SAN DIEGO (The Hill) – Conservative lawmakers will mount a new push for balanced budget amendment and establishing term limits for members of Congress in an effort to rein in what they see as a runaway federal government.
State legislators meeting at the American Legislative Exchange Council’s policy conference here last week hope to use Article V of the Constitution, which allows state legislatures to call a convention to propose new amendments.
“It’s really the last line of defense that we have. Right now, the federal government’s run away. They’re not going to pull their own power back. They’re not going to restrict themselves. And so this Article V convention is really, in my opinion, is the last option that we have,” said Iowa state Rep. John Wills (R), the state’s House Speaker pro tempore who backs the convention.
At least two-thirds of states must pass a call to force a convention; so far, 15 states have passed the model legislation proposed by the American Legislative Exchange Council (ALEC), a conservative group that backs free markets and states’ rights.
Bills have passed at least one legislative chamber in another nine states, and bills have been introduced in 17 more states. The 15 states that have passed measures so far all have Republican-controlled legislatures and Republican governors; another nine states totally controlled by the GOP have yet to finalize passage, according to Convention of States Action, a project of the conservative group Citizens for Self-Governance.
Once a sufficient number of states have approved a call to a convention, Congress gets to set the initial rules. Article V says any proposed amendments would have to be ratified by three-quarters of the states to take effect.
“It’s a very high bar, very difficult to do,” said Stuart Adams (R), the president of the Utah state Senate and ALEC’s chairman.
But like many provisions in the Constitution, Article V leaves much open to interpretation: Nothing in its 143 words describes the process by which a convention would be run or the delegates who would meet and vote on potential amendments. The founding document’s requirement that any new amendments be ratified by three-quarters of states was a requirement the last constitutional convention ignored.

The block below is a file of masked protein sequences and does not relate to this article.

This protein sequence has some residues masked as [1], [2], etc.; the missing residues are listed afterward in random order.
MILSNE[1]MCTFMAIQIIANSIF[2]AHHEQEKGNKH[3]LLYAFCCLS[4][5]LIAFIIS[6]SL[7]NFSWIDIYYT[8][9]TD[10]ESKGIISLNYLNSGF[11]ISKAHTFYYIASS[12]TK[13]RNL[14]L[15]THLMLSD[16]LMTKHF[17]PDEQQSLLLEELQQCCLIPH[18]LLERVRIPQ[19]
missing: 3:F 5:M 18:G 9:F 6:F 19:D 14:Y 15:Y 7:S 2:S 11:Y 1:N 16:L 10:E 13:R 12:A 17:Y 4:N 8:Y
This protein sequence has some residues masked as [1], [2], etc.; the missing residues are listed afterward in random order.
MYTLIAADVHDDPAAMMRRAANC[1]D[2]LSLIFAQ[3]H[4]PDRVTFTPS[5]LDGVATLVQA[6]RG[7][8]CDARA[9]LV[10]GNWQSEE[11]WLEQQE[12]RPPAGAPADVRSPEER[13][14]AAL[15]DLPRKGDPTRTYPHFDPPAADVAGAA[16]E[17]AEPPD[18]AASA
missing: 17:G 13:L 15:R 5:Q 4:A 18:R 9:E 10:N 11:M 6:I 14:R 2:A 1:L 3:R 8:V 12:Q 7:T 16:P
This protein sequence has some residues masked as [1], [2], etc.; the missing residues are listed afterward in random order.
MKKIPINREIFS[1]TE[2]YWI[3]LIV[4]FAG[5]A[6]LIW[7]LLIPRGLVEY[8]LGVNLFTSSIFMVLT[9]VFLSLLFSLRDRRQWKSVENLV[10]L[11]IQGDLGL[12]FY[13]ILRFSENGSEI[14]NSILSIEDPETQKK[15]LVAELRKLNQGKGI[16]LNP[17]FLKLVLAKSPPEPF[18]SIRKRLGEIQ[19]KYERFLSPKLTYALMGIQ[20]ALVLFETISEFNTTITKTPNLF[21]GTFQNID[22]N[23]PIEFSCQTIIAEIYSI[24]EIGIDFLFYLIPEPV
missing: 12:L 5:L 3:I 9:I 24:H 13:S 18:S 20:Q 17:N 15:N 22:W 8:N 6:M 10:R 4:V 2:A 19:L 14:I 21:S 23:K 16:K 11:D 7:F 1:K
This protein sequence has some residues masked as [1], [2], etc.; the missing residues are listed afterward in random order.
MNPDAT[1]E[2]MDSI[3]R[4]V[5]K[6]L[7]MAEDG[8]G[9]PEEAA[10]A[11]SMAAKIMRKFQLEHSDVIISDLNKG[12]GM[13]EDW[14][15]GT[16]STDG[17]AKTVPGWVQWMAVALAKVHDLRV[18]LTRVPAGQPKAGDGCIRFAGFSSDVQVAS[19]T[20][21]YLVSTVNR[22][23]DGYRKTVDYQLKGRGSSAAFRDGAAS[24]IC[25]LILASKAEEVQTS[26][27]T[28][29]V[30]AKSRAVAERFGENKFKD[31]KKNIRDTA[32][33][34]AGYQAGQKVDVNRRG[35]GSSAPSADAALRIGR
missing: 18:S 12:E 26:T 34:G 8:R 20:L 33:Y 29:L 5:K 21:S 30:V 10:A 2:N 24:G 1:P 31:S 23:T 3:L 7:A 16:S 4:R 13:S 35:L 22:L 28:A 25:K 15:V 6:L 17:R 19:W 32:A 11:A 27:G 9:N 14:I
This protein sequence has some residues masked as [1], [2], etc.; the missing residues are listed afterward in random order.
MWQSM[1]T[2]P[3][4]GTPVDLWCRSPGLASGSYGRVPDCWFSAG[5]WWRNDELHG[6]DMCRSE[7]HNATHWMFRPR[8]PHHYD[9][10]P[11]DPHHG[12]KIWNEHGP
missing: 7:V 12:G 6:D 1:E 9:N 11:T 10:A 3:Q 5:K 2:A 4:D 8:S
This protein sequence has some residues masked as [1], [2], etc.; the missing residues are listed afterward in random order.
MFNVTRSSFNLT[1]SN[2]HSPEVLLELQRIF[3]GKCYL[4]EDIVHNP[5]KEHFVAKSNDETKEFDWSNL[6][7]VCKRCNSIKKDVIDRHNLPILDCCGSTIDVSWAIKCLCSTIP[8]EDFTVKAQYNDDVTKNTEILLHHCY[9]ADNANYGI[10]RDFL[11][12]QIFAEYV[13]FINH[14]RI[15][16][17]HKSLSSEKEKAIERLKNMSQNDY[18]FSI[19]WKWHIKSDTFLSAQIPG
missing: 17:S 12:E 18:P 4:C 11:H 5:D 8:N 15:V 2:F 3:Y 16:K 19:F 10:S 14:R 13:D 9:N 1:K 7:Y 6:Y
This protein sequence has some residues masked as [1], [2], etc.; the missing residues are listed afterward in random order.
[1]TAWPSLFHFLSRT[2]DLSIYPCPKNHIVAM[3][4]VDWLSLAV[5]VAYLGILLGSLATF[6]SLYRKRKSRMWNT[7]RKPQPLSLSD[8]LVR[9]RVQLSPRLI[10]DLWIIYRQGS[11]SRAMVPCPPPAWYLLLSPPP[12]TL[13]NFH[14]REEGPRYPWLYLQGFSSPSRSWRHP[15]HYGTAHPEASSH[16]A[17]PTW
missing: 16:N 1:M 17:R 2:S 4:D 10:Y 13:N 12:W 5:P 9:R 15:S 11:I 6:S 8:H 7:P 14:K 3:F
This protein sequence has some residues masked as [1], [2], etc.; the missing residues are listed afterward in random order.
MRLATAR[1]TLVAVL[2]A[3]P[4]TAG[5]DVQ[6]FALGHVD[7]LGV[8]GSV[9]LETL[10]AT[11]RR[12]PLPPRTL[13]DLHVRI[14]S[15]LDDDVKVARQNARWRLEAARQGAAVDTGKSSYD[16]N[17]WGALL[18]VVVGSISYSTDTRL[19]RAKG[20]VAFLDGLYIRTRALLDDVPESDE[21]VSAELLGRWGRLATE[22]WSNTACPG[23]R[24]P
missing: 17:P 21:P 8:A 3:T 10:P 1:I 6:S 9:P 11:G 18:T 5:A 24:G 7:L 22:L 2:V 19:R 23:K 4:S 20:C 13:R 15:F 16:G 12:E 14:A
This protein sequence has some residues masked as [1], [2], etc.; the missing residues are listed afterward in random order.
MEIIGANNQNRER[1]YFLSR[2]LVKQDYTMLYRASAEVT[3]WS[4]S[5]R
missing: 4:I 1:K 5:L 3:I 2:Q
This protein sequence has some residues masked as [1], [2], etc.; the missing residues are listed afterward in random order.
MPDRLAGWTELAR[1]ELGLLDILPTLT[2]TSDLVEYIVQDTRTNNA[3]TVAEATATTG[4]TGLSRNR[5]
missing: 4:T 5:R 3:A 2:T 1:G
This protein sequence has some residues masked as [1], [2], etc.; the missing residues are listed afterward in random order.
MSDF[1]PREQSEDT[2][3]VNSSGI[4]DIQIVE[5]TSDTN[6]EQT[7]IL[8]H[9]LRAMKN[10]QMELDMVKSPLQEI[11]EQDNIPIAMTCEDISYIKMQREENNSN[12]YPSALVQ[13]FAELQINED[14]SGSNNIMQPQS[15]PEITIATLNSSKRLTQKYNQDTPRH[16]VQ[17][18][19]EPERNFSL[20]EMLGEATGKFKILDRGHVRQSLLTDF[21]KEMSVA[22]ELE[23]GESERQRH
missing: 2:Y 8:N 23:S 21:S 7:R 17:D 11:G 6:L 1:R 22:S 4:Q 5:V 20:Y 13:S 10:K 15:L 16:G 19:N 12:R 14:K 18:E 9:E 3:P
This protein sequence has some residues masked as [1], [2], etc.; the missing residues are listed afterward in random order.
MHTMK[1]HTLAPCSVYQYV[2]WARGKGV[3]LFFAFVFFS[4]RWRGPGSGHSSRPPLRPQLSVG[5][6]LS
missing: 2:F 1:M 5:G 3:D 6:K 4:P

“Congress can purport to make whatever rules it wants for the convention. The convention can then throw them in the trash, which is certainly what the convention in Philadelphia did in 1787,” said David Super, a constitutional law expert at Georgetown Law. “There’s no guarantee that they will follow the ratification procedures. The only precedent we do have, they didn’t follow the ratification procedures.”
It is not even clear that state calls for a constitutional convention must be limited to narrow or specific topics. While the ALEC draft legislation mentions a balanced budget amendment and term limits, others have issued calls for a convention meant to tackle limits on Congress’s ability to levy taxes, or gun control, or rolling back the right to an abortion.
Along with the 15 Republican-led states that have approved ALEC’s model legislation, another five Democratic-led states — Vermont, California, Illinois, New Jersey and Rhode Island — have approved calls for a convention focused on campaign finance reform. The group behind that proposal, called Wolf-PAC, was founded a decade ago by the progressive commentator Cenk Uygur.
“What we’re seeing is they’re kind of putting all these applications into one basket,” said Rebecca Timmons, a communications coordinator at Common Cause, which opposes the Article V convention. “There are no guardrails.”
Over the course of the nation’s history, every state except Hawaii has passed legislation calling for a constitutional convention, albeit on different grounds. States had submitted more than 700 calls for conventions through 2010, according to a database maintained by Friends of the Article V Convention, a supportive group.
A 2010 report by the Congressional Research Service laid out the few occasions in modern history in which states have come close to forcing a convention. In the late 1960s, a push to reform legislative apportionment gained 33 petitions, just one short of the 34 necessary to force a convention. The first push for a balanced budget amendment earned support from 32 states in the 1980s, two short of the necessary mark.
Supporters of the Article V convention say they are not concerned about a runaway circus, in which topics far afield from the planned agenda dominate the discussion. If a convention passed an amendment outlawing abortion, or the Second Amendment, or anything similarly divisive, legislatures in many states would not give final approval, Wills said.
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“I don’t know that anything is set in stone. I’d like to see a well-rounded convention. I’d like to see us tackle the problems in general, with one fell swoop,” Wills said in an interview. “Let’s just tackle the problems that we have now and be done with it. Versus, you know, trying to deal with it to the future.”
But there is no guaranteed time frame under which states would have to act on proposed amendments. Anything that might emerge from a convention could potentially lie dormant until one party sweeps to power.
“It’s going to be hanging over the country for the rest of time, waiting for a wave election to give them control over enough states,” Super said. “The only rules are sitting there in Article V.”